Let's organise a free teach-in

Iain Tatch iain.tatch+londonpm at gmail.com
Sat Feb 17 20:08:25 GMT 2007

On 17/02/07, Edmund von der Burg <evdb at ecclestoad.co.uk> wrote:

>   * code design - thinking about the problem before launching into the code.
>   * writing modules - put as little code as possible in scripts, as
> much as possible in modules (and why).
>   * plugins - you can have bits of code that extend other code without
> requiring any changes to it.
>   * OO - each plugin inherits from the core module and so has access
> to generic functions
>   * testing - each plugin should have tests, and be written in a
> testable way (test first even)
>   * documentation - the 'help' plugin should be able to parse the POD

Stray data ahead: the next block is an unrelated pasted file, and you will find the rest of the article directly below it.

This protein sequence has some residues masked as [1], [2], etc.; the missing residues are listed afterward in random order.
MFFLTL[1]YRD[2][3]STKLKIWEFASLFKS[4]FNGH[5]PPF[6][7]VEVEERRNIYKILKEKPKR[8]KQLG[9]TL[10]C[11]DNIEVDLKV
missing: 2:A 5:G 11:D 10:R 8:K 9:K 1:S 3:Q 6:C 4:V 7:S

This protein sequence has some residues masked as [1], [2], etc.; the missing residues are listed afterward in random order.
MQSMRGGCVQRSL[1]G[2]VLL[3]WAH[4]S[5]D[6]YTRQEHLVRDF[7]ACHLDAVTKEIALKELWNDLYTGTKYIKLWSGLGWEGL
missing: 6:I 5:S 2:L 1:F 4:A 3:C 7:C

> of the other plugins to generate help pages.
>   * Don't Repeat Yourself - there should be no duplication of code.

I agree, these *are* all admirable qualities and concepts for a good
Perl developer to have.

They are also admirable qualities and concepts for a good [VB | Java |
Ruby | etc] developer to have -- they're basic principles of software
development that have been taught since time immemorial[1] in any half
decent programming or software engineering course.

To answer Tim's original question, I think the only fully Perlish
thing that needs to be taught is CPAN.  The knowledge that someone
somewhere has already provided most of the solution to your problem is
one single thing above all others that makes Perl such a powerful
tool.  Apart from that it's just a case of learning basic programming
concepts, a rather idiosyncratic syntax, and good software development
methodology (as above).


[1] Or the "early 1980s", to use the vernacular.  Although good OO
techniques might have formally developed a little later.

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